Alcombright said he had been working for 2 1/2 years to bring private development into the park.

"The public sector should not be operating a retail establishment," he said. The city had been able to get $1.6 million investment to leverage nearly $4 million — and a total of $10 million when the Berkshire Scenic Railway comes in — to get the park back on the tax roles, he continued, and the $150,000 had been from a Redevelopment Authority fund and had nothing to do with the project. (The money had initially been approved for repairs.)

"I don't live in the world of what happened 20 years ago, I live in the world of what will happen now," said Alcombright. "It's a different economic climate."

The inevitable albatross of mayoral elections — the fate of the Mohawk Theater — was again brought up.

"We have wonderful plans, we don't have money," said Alcombright. Standalone theaters, he said, "are not a sustainable model."

He has been in talks with the college to take over operation of the Mohawk as part of its fine and performing arts department, which will also further connect the downtown to the school.

Moulton said the city should find an investor for the theater and take advantage of credits and grants.

In fact, he saw grants as a possible solutions for many of the city's issues, including the looming capital projects such as the police and fire station and the water and sewer infrastructure, saying that "millions of dollars" could be available.

"Economically where we are right now, I think we're bumped up the ladder because of our economic situation," he said.

Alcombright said if there was a grant for building a police station they would have found them by now. "Take a ride folks, look around, there is so much to be done here," he said. "The only way we're going to get capital projects is to borrow."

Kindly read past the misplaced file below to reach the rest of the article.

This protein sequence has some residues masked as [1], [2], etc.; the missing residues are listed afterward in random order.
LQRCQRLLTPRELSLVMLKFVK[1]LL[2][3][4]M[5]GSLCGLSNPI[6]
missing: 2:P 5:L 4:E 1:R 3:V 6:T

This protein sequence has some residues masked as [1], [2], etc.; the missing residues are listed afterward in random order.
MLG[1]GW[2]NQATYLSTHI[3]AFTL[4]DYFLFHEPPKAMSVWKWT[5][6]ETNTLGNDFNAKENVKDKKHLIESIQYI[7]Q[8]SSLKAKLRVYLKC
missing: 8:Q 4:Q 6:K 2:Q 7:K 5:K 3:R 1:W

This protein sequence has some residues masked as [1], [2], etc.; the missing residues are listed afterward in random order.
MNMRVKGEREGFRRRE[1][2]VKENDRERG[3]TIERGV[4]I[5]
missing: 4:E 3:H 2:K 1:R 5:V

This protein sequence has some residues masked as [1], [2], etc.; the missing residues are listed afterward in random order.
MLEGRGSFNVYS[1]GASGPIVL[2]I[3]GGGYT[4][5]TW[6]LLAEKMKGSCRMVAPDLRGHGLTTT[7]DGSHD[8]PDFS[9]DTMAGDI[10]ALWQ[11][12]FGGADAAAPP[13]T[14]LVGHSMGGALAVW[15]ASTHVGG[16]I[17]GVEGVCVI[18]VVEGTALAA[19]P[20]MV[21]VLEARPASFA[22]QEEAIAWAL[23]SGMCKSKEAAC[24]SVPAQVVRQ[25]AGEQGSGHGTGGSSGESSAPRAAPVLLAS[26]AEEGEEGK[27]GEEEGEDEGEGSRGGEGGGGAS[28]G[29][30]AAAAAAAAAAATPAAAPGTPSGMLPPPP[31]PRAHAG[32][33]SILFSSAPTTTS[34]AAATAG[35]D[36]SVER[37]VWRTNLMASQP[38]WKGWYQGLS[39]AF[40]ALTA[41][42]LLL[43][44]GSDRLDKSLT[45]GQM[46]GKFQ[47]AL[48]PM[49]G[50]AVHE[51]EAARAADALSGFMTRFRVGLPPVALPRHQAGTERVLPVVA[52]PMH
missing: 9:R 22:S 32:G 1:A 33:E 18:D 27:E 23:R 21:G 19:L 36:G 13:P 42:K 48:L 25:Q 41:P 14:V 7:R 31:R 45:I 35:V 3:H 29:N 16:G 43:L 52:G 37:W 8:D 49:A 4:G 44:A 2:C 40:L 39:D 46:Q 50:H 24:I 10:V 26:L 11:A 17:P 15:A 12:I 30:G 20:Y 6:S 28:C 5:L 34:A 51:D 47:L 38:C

The city's borrowing debt will fall significantly in 2019, said Alcombright.

The two also differed over the master planning process, with Moulton touting the nearly 20-year-old Hyatt Palma downtown report as perfectly suitable while Alcombright pointed to the ongoing North Adams 2030 master plan as being more inclusive and modern.

As for taxes, Moulton accused Alcombright of reneging on a promise not to raise taxes or shift the commercial rate lower; Alcombright denied he had ever made such a promise.

Alcombright said Moulton as a councilor had voted in the past to raise taxes, which had averaged a 6 percent increase a year as state  "Taxes have increased because basically we needed to fund things," he said. While the city's budget has increased about 1.5 percent the last four years, state aid had dropped

Moulton said Alcombright had been left with a $2 million reserve: "the money you were left with is not there anymore."

Alcombright said it was because he'd also been left with a $2 million deficit, which has been whittle down to about $300,000. He defended again his attempt for a Proposition 2 1/2 override two years ago, saying the city would have been better off in balancing the budget for the long term rather than "mercilessly" cutting school programs.

"This is still the cheapest place and least expensive place to live" in the Berkshires and compared to similar communities, he said. "The average tax bill is a little over $2,600."

Moulton said the middle class was hurting because of the fees but at one point in the debate described the tax rate as "pretty affordable" in terms of buying housing here.

The two agreed of the importance of the MCLA to the city, with Moulton suggesting a liaison to City Council and Alcombright describing his frequent communication with its leaders. In answering how can the city attract college students downtown, Alcombright said it had been a topic for years and Moulton asked Kogel, the questioner, "What are you looking for?"

Moulton said there was nothing downtown except for dinner and a movie; Alcombright that there were clothing and sports stores but the they needed to stay open later.

Both were cautious about medical marijuana dispensaries, agreeing they need to be very regulated. Moulton said needed to do more research; Alcombright was going to ask the City Council for a six-month moratorium to review the issues.

The debate was taped by Northern Berkshire Community Television Corp. for replay on daily on Thursday through Wednesday, Oct. 24-30. The candidates will also debate on Wednesday, Oct. 30, from 9 to 10 live on WNAW radio.